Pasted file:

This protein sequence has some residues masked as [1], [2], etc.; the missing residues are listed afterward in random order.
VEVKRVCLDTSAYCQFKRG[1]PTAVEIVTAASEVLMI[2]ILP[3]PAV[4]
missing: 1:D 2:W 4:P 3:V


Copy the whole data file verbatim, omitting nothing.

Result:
This protein sequence has some residues masked as [1], [2], etc.; the missing residues are listed afterward in random order.
VEVKRVCLDTSAYCQFKRG[1]PTAVEIVTAASEVLMI[2]ILP[3]PAV[4]
missing: 1:D 2:W 4:P 3:V